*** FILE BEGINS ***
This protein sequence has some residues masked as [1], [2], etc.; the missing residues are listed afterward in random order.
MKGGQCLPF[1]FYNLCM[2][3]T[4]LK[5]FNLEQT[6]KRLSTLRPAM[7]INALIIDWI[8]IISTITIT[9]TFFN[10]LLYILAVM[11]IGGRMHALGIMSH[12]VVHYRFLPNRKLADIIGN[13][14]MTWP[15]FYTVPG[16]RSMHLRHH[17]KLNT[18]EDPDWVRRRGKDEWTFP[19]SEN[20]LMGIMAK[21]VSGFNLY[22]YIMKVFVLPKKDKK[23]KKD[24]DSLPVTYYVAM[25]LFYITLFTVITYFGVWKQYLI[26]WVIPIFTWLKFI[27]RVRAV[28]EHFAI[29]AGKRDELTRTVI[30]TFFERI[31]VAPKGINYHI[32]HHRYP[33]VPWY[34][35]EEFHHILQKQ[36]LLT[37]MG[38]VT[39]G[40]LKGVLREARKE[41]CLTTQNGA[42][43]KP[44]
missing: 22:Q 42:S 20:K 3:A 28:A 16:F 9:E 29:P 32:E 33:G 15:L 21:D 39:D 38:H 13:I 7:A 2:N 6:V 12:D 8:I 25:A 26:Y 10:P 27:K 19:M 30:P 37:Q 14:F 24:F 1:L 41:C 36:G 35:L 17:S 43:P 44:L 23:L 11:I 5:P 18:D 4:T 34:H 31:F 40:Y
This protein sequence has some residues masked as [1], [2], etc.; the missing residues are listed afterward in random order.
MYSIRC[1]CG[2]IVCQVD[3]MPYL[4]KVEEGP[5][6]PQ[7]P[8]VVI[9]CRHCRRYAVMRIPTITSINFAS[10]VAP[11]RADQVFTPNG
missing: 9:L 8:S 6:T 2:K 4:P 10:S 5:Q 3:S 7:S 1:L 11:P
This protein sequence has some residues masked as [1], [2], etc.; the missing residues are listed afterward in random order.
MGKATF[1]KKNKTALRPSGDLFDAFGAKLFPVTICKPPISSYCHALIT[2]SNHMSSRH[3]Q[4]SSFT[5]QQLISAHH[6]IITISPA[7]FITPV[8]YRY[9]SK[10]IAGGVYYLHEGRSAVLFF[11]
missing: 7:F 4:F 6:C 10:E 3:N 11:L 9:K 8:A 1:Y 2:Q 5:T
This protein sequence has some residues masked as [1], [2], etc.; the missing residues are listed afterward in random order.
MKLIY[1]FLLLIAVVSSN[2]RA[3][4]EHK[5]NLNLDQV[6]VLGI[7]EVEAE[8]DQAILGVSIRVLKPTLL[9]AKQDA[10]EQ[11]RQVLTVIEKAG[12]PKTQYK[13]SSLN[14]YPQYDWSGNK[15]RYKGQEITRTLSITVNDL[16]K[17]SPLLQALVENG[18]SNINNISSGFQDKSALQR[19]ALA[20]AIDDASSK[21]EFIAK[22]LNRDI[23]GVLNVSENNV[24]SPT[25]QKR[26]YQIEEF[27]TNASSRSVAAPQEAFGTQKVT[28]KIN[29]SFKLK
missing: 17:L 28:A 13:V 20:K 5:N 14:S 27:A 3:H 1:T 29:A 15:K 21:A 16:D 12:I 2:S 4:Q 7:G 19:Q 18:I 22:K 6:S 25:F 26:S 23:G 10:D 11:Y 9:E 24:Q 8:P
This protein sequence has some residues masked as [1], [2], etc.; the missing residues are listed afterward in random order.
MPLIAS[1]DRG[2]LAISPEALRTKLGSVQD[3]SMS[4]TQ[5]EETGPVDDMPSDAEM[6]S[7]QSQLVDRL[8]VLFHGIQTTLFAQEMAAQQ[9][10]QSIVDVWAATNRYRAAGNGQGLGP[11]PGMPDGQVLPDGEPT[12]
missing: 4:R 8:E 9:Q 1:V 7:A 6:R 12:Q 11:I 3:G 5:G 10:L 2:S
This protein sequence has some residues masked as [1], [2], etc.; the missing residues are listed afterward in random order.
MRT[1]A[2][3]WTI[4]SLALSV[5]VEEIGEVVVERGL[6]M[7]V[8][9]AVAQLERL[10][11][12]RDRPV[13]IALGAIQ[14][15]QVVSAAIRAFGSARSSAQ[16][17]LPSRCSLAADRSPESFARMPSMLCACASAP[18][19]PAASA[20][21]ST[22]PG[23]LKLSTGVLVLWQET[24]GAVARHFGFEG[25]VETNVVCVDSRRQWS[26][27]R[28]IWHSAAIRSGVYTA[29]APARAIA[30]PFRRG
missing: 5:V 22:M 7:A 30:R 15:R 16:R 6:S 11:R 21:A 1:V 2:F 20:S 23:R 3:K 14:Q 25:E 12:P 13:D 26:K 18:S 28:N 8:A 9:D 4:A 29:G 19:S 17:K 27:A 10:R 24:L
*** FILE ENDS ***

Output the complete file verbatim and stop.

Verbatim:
This protein sequence has some residues masked as [1], [2], etc.; the missing residues are listed afterward in random order.
MKGGQCLPF[1]FYNLCM[2][3]T[4]LK[5]FNLEQT[6]KRLSTLRPAM[7]INALIIDWI[8]IISTITIT[9]TFFN[10]LLYILAVM[11]IGGRMHALGIMSH[12]VVHYRFLPNRKLADIIGN[13][14]MTWP[15]FYTVPG[16]RSMHLRHH[17]KLNT[18]EDPDWVRRRGKDEWTFP[19]SEN[20]LMGIMAK[21]VSGFNLY[22]YIMKVFVLPKKDKK[23]KKD[24]DSLPVTYYVAM[25]LFYITLFTVITYFGVWKQYLI[26]WVIPIFTWLKFI[27]RVRAV[28]EHFAI[29]AGKRDELTRTVI[30]TFFERI[31]VAPKGINYHI[32]HHRYP[33]VPWY[34][35]EEFHHILQKQ[36]LLT[37]MG[38]VT[39]G[40]LKGVLREARKE[41]CLTTQNGA[42][43]KP[44]
missing: 22:Q 42:S 20:K 3:A 28:A 16:F 9:E 29:P 32:E 33:G 15:L 21:D 39:D 38:H 13:I 7:A 2:N 6:V 12:D 8:I 25:A 26:Y 10:P 27:K 19:M 30:P 37:Q 14:F 24:F 1:L 41:C 36:G 35:L 17:S 43:P 44:L 23:L 11:I 5:P 18:D 4:T 34:H 31:F 40:Y
This protein sequence has some residues masked as [1], [2], etc.; the missing residues are listed afterward in random order.
MYSIRC[1]CG[2]IVCQVD[3]MPYL[4]KVEEGP[5][6]PQ[7]P[8]VVI[9]CRHCRRYAVMRIPTITSINFAS[10]VAP[11]RADQVFTPNG
missing: 9:L 8:S 6:T 2:K 4:P 10:S 5:Q 3:S 7:S 1:L 11:P
This protein sequence has some residues masked as [1], [2], etc.; the missing residues are listed afterward in random order.
MGKATF[1]KKNKTALRPSGDLFDAFGAKLFPVTICKPPISSYCHALIT[2]SNHMSSRH[3]Q[4]SSFT[5]QQLISAHH[6]IITISPA[7]FITPV[8]YRY[9]SK[10]IAGGVYYLHEGRSAVLFF[11]
missing: 7:F 4:F 6:C 10:E 3:N 11:L 9:K 8:A 1:Y 2:Q 5:T
This protein sequence has some residues masked as [1], [2], etc.; the missing residues are listed afterward in random order.
MKLIY[1]FLLLIAVVSSN[2]RA[3][4]EHK[5]NLNLDQV[6]VLGI[7]EVEAE[8]DQAILGVSIRVLKPTLL[9]AKQDA[10]EQ[11]RQVLTVIEKAG[12]PKTQYK[13]SSLN[14]YPQYDWSGNK[15]RYKGQEITRTLSITVNDL[16]K[17]SPLLQALVENG[18]SNINNISSGFQDKSALQR[19]ALA[20]AIDDASSK[21]EFIAK[22]LNRDI[23]GVLNVSENNV[24]SPT[25]QKR[26]YQIEEF[27]TNASSRSVAAPQEAFGTQKVT[28]KIN[29]SFKLK
missing: 17:L 28:A 13:V 20:K 5:N 14:S 27:A 3:H 1:T 29:A 15:K 21:A 16:D 12:I 2:S 4:Q 7:G 19:Q 18:I 22:K 6:S 25:F 26:S 23:G 10:D 11:Y 9:E 24:Q 8:P
This protein sequence has some residues masked as [1], [2], etc.; the missing residues are listed afterward in random order.
MPLIAS[1]DRG[2]LAISPEALRTKLGSVQD[3]SMS[4]TQ[5]EETGPVDDMPSDAEM[6]S[7]QSQLVDRL[8]VLFHGIQTTLFAQEMAAQQ[9][10]QSIVDVWAATNRYRAAGNGQGLGP[11]PGMPDGQVLPDGEPT[12]
missing: 4:R 8:E 9:Q 1:V 7:A 6:R 12:Q 11:I 3:G 5:G 10:L 2:S
This protein sequence has some residues masked as [1], [2], etc.; the missing residues are listed afterward in random order.
MRT[1]A[2][3]WTI[4]SLALSV[5]VEEIGEVVVERGL[6]M[7]V[8][9]AVAQLERL[10][11][12]RDRPV[13]IALGAIQ[14][15]QVVSAAIRAFGSARSSAQ[16][17]LPSRCSLAADRSPESFARMPSMLCACASAP[18][19]PAASA[20][21]ST[22]PG[23]LKLSTGVLVLWQET[24]GAVARHFGFEG[25]VETNVVCVDSRRQWS[26][27]R[28]IWHSAAIRSGVYTA[29]APARAIA[30]PFRRG
missing: 5:V 22:M 7:A 30:R 15:R 16:R 6:S 11:R 21:A 1:V 2:F 20:S 23:R 3:K 14:Q 25:E 12:P 13:D 26:K 18:S 28:N 8:A 9:D 4:A 29:G 19:S 17:K 27:A 10:R 24:L